This won't work for QUIDNON, which is to be assembled barn-raising style on some sheltered bit of coastline in a few summer weekends by people who have never built a boat before, and, if all goes well, never will build a boat again, boatbuilding being entirely incidental to the far more interesting activities of living aboard a boat and sailing it around.
Therefore, QUIDNON will arrive at the construction site in the form of a set of shipping pallets loaded with all of the parts pre-made. The kit of parts from which the hull is assembled will consist of a large set of plywood panels, milled out using an excessively precise numerically controlled machine. Each piece will be numbered, and each assembly step documented in a printed assembly manual.
The usual technique for assembling plywood-and-fiberglass hulls is to screw the plywood pieces to a light wooden frame using countersunk stainless steel screws while simultaneously gluing them in place with epoxy. After assembly, the joints are filleted using a bead of epoxy loaded with a special filleting compound. This is the so-called “screw and glue” method, and is known to result in a durable, long-lasting hull.
The choice of stainless steel is a compromise: stainless steel is not really stainless, and starts to rust as soon as it is deprived of oxygen. A layer of surface oxide called passivation is what gives it its stainless properties. It is unknown how well stainless steel fasteners fare when encapsulated inside a sealed wooden hull, where there is always the possibility that bacterial action will create an anoxic environment. Ideally, there would be enough osmosis happening, with water molecules migrating in from the outside and evaporating from the inside, and enough oxygen molecules would be carried along with the water to keep the stainless steel passivated. A safer choice would be to use bronze screws, but the cost of bronze is exorbitant.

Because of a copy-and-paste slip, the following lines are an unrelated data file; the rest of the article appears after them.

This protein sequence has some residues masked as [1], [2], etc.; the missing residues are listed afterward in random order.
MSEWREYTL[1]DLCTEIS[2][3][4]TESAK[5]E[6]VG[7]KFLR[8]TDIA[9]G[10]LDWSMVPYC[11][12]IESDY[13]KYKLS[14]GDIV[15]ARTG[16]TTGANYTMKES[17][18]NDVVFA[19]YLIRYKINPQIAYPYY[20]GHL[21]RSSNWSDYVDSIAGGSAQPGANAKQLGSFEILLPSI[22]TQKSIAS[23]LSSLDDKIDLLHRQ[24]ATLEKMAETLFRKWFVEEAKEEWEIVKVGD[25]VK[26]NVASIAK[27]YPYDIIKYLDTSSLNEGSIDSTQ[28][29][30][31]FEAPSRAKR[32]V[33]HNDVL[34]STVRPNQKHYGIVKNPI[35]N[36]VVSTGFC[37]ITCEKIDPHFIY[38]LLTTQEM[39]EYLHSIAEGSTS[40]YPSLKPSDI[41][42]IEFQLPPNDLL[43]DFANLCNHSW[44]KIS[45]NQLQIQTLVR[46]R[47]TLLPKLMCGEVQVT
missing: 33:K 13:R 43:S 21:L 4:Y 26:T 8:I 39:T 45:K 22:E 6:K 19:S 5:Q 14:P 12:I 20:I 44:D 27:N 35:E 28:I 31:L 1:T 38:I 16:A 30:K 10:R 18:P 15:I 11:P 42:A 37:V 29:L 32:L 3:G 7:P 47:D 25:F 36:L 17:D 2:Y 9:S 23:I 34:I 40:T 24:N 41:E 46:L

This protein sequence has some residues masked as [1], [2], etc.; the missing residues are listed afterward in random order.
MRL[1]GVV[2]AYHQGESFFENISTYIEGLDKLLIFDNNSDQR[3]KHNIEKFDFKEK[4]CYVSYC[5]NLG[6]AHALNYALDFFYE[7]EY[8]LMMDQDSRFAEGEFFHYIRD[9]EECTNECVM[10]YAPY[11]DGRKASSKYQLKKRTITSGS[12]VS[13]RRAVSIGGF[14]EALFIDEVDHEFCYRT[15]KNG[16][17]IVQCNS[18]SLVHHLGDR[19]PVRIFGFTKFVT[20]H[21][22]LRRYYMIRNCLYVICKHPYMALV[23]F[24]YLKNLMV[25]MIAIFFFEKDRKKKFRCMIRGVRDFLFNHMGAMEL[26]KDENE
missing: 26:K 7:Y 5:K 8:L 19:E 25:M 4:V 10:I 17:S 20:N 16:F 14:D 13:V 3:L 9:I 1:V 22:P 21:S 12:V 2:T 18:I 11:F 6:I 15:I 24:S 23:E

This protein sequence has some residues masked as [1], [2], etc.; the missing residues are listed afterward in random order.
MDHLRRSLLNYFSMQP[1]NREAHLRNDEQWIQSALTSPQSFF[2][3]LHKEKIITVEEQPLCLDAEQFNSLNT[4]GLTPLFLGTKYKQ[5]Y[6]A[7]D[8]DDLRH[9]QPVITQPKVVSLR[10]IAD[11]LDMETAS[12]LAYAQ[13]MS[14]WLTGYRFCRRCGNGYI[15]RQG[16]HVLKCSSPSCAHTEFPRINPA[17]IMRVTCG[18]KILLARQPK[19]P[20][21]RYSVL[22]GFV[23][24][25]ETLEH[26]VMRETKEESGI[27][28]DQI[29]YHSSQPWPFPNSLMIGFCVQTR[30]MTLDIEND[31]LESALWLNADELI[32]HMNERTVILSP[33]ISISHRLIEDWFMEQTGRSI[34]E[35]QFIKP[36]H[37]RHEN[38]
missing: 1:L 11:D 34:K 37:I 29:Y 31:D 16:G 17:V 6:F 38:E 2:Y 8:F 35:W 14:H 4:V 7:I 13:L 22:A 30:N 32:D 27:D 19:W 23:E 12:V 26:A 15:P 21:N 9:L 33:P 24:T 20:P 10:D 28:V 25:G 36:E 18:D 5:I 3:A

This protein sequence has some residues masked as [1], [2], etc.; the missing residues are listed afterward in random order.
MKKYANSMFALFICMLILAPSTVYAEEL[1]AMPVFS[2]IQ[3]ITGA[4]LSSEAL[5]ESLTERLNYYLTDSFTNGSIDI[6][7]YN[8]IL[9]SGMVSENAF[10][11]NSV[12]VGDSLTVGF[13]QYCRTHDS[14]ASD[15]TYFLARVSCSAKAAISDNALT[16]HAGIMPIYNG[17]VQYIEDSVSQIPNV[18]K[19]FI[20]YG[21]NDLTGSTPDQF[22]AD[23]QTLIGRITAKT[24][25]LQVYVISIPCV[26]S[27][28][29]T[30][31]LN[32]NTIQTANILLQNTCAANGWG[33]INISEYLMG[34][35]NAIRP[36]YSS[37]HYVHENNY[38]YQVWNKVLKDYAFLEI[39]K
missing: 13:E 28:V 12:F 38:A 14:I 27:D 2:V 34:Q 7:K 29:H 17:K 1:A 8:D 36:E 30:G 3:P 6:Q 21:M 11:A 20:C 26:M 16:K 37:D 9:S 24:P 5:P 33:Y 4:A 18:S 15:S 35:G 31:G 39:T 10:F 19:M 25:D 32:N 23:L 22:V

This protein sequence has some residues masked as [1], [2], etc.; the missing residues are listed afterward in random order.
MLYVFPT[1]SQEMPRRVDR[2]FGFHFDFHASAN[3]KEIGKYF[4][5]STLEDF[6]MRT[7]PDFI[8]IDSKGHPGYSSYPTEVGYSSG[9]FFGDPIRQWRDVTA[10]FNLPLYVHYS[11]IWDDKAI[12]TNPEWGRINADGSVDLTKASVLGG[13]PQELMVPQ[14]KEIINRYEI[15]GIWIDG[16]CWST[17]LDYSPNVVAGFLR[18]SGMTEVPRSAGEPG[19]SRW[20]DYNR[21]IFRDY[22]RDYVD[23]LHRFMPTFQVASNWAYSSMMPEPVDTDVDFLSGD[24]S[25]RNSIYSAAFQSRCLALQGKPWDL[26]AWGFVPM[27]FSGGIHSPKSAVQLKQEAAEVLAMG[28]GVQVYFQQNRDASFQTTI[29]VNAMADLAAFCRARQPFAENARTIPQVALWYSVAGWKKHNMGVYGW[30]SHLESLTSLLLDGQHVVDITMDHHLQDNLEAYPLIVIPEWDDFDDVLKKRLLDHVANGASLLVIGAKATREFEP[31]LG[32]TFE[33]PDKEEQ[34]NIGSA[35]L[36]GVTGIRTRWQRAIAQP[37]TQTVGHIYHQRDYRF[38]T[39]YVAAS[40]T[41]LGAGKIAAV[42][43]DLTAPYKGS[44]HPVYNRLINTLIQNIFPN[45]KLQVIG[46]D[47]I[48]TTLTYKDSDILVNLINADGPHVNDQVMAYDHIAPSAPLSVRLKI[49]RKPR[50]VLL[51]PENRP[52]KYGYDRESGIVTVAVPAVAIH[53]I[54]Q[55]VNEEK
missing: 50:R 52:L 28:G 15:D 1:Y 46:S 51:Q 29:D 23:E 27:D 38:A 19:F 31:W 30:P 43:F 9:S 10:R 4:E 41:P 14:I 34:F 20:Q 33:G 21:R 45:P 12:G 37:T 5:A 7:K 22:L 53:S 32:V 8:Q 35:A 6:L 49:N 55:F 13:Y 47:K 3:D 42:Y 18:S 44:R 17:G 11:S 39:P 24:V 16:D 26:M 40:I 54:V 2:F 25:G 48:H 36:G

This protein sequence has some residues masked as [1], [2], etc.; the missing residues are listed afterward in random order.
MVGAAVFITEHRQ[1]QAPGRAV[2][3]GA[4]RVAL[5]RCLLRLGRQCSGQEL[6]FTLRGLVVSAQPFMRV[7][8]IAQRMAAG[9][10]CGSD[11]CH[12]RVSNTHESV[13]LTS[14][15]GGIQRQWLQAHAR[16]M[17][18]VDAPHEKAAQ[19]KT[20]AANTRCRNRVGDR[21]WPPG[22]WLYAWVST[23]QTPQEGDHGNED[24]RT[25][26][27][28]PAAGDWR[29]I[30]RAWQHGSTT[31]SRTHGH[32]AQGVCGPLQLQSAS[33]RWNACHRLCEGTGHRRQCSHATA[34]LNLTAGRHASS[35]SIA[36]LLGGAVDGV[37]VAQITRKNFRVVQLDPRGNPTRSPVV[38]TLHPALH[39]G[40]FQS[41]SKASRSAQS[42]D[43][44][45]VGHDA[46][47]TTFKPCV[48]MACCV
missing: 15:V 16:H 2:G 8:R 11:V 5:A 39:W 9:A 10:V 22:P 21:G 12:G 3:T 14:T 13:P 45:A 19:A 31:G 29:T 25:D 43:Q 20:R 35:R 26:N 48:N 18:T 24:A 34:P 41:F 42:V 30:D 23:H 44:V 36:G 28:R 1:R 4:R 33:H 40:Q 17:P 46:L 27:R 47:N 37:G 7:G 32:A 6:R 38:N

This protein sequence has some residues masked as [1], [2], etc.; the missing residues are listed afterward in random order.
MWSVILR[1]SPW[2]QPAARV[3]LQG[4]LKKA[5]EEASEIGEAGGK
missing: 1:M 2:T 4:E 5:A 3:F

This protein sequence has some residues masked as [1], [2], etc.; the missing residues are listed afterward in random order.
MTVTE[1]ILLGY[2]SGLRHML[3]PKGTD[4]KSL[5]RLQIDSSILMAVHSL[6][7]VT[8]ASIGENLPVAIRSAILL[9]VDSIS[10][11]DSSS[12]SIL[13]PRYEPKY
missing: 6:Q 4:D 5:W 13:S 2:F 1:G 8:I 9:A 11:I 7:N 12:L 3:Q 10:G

Another, even better, and very cheap alternative is to use no metal fasteners at all. Instead, the plywood pieces are fitted together using a system of tabs and slots, all of them precision-milled using an NC machine. In instances where there is the possibility of making a mistake in assembly by choosing the wrong part, the joints are keyed using a unique combination of tabs and slots, making it physically impossible to assemble the hull incorrectly. The pieces are assembled in a certain sequence, which is made obvious by the consecutive numbering of the parts. After assembly, the joints are saturated with epoxy, then filleted to fill any minor voids and to bring each joint up to its maximum strength.
Several types of joints will be used.
- The simplest is the box joint: the edges of two pieces are made with complementary tabs, which mesh together in a rectangular zigzag pattern. This joint is used to join the bottom with the sides of the hull, and the transom, as well as in a lot of interior carpentry.
- Similar to it is the tab-and-slot joint: instead of teeth, one of the two pieces is made with slots that the tabs fit into. This joint is used to join the deck with the sheer clamp (the strip that goes all around the deck and is variously known as rail, or rubrail, or inwale, or gunwale, or bulwarks). In the case of QUIDNON, the sheer clamp has quite a number of duties: below deck, it is perforated by a row of holes for the deadlights that admit light into the cabin, covered on the outside by a strip of polycarbonate plastic; above deck, it holds scuppers that drain the deck and admit dock lines.
- Next is the zipper joint, which makes two pieces that are within the same plane act as one, by providing good strength under both tension and compression. This joint is used to join the sheer clamp to the sides, and to assemble the deck, the sides, the bottom and the transom out of separate panels.
- Next, it is sometimes necessary to have some tabs slide inside slots. Certain pieces of cabinetry need to be pre-assembled before being slotted into one panel while sliding in slots in another. Unmodified, this technique leaves voids, because the slots are longer than the tabs, and voids are a problem: they are hard to fully saturate with epoxy, can fill with water, get infested with mold and start rot. Such a sliding joint is also weaker than the others: if the joint fails and slips, then this can compromise the integrity of several other joints. The solution is to introduce a third piece, which locks the slip joint, filling the void and making it impossible for it to slip back.
- The last kind of joint is quite trivial. It is simply a shallow trough, used to position the piece that is joined to it at a right angle. It avoids positioning errors while making the joint stronger, because even a shallow trough (a single plywood veneer's worth) is enough to give the joint plenty of strength once it is saturated with epoxy and filleted.
The assembly process